The LAPD (A Different One) Will Perform A Play About Homelessness At The Hammer Museum

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"Chasing Monsters from Under the Bed" performance. (Photo courtesy of Los Angeles Poverty Department)

Skid Row arts powerhouse the Los Angeles Poverty Department (also known as LAPD, and yes, it's deliberate) will present Chasing Monsters from Under the Bed, a play tackling topics of homelessness and mental illness, Tuesday night at Westwood's Hammer Museum.

The play, which Claudia Bestor, Director of Public Programming at the Hammer Museum, describes as "very intimate and intense," will be performed in the Hammer's blackbox theater space.

When the Los Angeles Poverty Department was founded by activist and performance artist John Malpede in 1985, it was the only arts organization specifically serving L.A.'s homeless community. Malpede originally started the organization as a performance group, though it has since expanded to encompass the Skid Row History Museum & Archive on Broadway.

According to Bestor, the LAPD are "really the grandaddies of social practice art, working with different communities on different issues that affect our city."

Chasing Monsters from Under the Bed was first performed in November 2015 at the Skid Row History Museum & Archive. The play, codirected by Henriëtte Brouwers and Malpede, was collaboratively created and written by its cast members, most of whom are homeless or formerly homeless.

Malpede tells LAist that the November performance was the culmination of ten months of work. The play itself "was inspired by a couple members of our group, and progressive mental health practices around the country, where people with different kinds of mental issues are wanting and demanding to live the fullest lives possible, and not be relegated to the status of client or patient," Malpede said.

Rehearsals took place two or three times a week and were open to everyone, according to Brouwers, though there was a core group of people who participated over the nearly year-long process, which involved different kinds of writing and improvisational experiences.

"It took a while for people to get comfortable with the process and the subject matter," Malpede said, adding that the nature of the play was also altered by current events. "The other thing that happened during that whole process," he explained, "nationally but also on Skid Row, were the police shootings of people with mental health issues," including the May 2015 shooting of Charley Leundeu Keunang on Skid Row.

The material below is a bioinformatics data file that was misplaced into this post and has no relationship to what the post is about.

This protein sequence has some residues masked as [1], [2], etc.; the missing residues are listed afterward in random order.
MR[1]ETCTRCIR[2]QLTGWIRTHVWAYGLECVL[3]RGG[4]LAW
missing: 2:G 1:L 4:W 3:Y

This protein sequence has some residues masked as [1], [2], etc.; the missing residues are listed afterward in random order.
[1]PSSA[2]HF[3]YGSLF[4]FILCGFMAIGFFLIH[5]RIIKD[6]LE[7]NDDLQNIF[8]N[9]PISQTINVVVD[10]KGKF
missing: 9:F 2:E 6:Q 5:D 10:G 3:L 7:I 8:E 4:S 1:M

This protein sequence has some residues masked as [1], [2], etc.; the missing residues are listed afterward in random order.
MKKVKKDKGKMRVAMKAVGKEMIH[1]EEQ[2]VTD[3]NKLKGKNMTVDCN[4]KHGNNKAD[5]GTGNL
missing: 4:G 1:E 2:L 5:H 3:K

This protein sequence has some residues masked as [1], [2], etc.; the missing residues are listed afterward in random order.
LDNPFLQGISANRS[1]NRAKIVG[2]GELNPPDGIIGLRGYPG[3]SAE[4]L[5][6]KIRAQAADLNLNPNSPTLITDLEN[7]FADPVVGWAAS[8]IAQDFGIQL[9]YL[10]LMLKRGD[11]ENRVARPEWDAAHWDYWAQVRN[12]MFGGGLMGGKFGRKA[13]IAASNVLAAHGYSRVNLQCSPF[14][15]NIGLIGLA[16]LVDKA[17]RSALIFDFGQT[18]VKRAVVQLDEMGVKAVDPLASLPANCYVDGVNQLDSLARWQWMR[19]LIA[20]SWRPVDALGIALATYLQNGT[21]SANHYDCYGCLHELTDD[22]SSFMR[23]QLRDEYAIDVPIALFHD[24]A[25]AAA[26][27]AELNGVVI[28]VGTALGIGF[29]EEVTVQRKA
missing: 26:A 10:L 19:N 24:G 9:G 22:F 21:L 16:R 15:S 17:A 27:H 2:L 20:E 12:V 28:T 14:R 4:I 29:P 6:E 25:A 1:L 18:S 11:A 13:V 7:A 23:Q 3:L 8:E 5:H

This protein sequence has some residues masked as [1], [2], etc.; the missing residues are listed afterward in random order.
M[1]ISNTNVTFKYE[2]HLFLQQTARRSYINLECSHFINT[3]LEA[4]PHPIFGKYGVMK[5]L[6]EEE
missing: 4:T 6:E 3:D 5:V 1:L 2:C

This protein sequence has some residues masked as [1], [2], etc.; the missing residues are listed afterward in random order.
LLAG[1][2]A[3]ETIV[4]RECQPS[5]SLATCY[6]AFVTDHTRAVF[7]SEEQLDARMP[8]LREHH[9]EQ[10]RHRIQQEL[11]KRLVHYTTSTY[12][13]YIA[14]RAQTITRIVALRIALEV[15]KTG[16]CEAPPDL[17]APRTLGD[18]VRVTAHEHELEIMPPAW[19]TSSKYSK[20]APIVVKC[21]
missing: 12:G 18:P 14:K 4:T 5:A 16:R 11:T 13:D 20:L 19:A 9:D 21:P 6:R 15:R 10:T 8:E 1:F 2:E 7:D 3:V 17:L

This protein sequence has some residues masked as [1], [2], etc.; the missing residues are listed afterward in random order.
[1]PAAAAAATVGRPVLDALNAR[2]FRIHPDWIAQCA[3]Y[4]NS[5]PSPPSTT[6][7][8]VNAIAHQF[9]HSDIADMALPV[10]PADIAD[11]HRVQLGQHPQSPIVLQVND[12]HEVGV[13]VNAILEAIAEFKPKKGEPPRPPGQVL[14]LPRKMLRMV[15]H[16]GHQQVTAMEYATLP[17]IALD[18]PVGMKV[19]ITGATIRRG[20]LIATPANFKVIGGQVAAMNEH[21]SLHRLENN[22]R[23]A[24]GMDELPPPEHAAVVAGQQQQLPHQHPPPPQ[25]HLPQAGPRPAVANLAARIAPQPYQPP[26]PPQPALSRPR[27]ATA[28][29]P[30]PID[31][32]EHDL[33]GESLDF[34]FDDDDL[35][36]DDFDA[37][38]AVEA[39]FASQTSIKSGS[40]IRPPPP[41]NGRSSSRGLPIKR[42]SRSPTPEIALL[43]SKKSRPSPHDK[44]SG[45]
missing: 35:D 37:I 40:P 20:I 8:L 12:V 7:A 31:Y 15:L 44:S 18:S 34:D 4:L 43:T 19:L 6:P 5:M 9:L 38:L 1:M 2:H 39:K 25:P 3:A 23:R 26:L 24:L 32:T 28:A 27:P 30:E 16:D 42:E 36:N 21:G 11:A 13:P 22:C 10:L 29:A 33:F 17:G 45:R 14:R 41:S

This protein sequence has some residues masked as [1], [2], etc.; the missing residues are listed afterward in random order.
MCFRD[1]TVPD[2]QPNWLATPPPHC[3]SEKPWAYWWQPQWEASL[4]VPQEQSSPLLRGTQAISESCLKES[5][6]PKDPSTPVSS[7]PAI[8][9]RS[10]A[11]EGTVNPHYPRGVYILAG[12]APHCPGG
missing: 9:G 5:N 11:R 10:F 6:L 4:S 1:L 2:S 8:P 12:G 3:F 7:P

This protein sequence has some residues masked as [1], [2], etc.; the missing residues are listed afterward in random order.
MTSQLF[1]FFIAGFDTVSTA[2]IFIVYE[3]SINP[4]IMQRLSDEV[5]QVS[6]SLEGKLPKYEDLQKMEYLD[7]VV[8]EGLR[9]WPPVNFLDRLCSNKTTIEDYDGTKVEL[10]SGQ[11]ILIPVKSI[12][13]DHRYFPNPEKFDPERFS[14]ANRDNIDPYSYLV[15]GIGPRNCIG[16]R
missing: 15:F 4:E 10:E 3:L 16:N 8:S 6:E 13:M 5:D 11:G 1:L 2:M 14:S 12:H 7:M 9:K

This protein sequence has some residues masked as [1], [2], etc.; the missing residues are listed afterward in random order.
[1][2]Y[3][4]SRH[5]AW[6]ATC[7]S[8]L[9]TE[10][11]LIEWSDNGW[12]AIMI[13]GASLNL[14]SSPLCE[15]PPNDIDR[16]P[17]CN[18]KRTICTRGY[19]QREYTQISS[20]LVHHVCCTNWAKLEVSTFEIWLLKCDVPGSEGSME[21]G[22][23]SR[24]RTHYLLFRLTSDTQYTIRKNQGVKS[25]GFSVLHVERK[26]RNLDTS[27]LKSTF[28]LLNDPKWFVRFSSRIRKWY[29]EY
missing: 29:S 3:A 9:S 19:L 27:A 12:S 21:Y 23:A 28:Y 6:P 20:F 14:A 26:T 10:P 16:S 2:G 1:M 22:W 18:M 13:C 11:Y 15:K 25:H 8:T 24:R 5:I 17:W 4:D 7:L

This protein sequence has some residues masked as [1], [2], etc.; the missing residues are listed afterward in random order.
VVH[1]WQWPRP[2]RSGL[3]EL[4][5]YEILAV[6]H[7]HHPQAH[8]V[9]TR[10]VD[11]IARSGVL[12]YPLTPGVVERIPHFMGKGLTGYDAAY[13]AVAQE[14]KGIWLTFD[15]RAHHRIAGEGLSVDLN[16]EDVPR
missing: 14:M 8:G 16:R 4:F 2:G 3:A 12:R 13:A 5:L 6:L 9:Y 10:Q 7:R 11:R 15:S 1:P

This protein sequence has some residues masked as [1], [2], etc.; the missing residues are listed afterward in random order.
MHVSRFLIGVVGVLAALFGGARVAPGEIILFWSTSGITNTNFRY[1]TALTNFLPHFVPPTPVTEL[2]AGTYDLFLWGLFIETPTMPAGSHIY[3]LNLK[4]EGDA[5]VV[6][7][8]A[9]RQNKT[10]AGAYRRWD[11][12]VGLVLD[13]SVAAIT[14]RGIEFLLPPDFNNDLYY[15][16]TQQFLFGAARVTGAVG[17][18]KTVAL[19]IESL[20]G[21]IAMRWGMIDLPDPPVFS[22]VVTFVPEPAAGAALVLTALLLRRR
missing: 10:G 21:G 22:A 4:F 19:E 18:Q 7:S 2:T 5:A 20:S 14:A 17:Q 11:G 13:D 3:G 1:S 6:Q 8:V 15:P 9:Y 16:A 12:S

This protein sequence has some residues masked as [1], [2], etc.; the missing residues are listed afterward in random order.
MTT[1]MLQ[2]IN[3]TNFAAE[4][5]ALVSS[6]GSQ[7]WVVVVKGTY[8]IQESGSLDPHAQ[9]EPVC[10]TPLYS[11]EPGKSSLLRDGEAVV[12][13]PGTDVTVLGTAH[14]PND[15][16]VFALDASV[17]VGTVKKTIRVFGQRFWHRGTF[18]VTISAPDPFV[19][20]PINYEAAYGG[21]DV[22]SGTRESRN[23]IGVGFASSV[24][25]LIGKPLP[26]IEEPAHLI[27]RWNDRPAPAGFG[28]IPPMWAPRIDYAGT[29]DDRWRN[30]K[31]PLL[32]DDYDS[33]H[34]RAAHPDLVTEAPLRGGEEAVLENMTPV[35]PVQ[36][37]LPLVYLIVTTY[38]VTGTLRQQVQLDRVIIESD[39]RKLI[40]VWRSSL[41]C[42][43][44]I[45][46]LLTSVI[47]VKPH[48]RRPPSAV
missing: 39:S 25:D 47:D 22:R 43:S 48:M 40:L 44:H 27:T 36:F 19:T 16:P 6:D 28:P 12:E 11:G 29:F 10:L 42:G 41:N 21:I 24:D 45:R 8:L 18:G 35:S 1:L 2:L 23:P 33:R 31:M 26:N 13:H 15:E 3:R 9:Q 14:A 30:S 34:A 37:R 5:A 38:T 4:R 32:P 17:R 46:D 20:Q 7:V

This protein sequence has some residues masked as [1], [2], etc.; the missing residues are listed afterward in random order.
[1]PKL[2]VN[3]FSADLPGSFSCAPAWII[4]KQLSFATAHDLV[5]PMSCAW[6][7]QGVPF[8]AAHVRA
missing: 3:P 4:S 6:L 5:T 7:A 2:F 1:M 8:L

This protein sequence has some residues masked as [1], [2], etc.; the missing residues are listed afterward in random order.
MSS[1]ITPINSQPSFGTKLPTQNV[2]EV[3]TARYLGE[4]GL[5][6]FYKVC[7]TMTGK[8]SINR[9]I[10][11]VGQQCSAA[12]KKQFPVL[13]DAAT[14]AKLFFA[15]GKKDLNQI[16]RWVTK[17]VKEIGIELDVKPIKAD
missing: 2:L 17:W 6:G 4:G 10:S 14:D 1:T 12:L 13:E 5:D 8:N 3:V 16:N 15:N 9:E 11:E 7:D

"Everyone in our group and everyone in the neighborhood was so devastated and upset by these events," Malpede said, explaining how they made their way into the performance, despite not being something they intended to focus on.

Bestor told LAist that the LAPD is well known in the art world for the work that they do, and that museum had long been interested in collaborating with them. After speaking with Brouwers and Malpede about what they'd been working on and what kind of message they might want to get across, Bestor said that "Chasing Monsters was their immediate answer, there wasn't really any ambiguity about it."

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"Chasing Monsters from Under the Bed" performance. (Photo courtesy of Los Angeles Poverty Department)

Bestor said that, at least for the last eight years, there has been a strong undercurrent of social justice programming in almost everything the museum does. To her, this work was particularly timely, and offered "a good opportunity to really drill down and discuss" issues of police violence and homelessness in Los Angeles.

"There is something interesting and important about how artists are engaging with these issues of our time, trying to look at them through a lot of different lenses," Bestor said, citing art addressing mass incarceration and the Black Lives Matter movement as examples.

On Wednesday, the night after the play is performed, the museum will host "Police and People with Mental Illness: Avoiding Tragedy, Achieving Solutions," a forum addressing similar issues to those explored in the play. The panel will be moderated by Jorja Leap, executive director of the UCLA Health and Social Justice Partnership, and will examine the intersection mental health, crime, and law enforcement with experts including Mollie Lowery, supportive housing pioneer and founder of the Lamp Community, Linda Boyd, creator of the collaborative SMART team, which pairs law enforcement officers with mental health clinicians, and Detective Paul Scire, officer in charge, Mental Evaluation Unit, Case Assessment Management Program of the Los Angeles Police Department.

"At LAPD and at the Hammer, in our own ways, we're really trying to look at all these topics and hopefully affect change for the good," she said.

HAMMER PRESENTS: "Chasing Monsters from Under the Bed" will be performed at the Hammer Museum on Tuesday, June 7 at 7:30 p.m. Admission is free and open to the public.

HAMMER FORUM: Police and People with Mental Illness: Avoiding Tragedy, Achieving Solutions will take place at the Hammer Museum on Wednesday, June 8 at 7:30 p.m.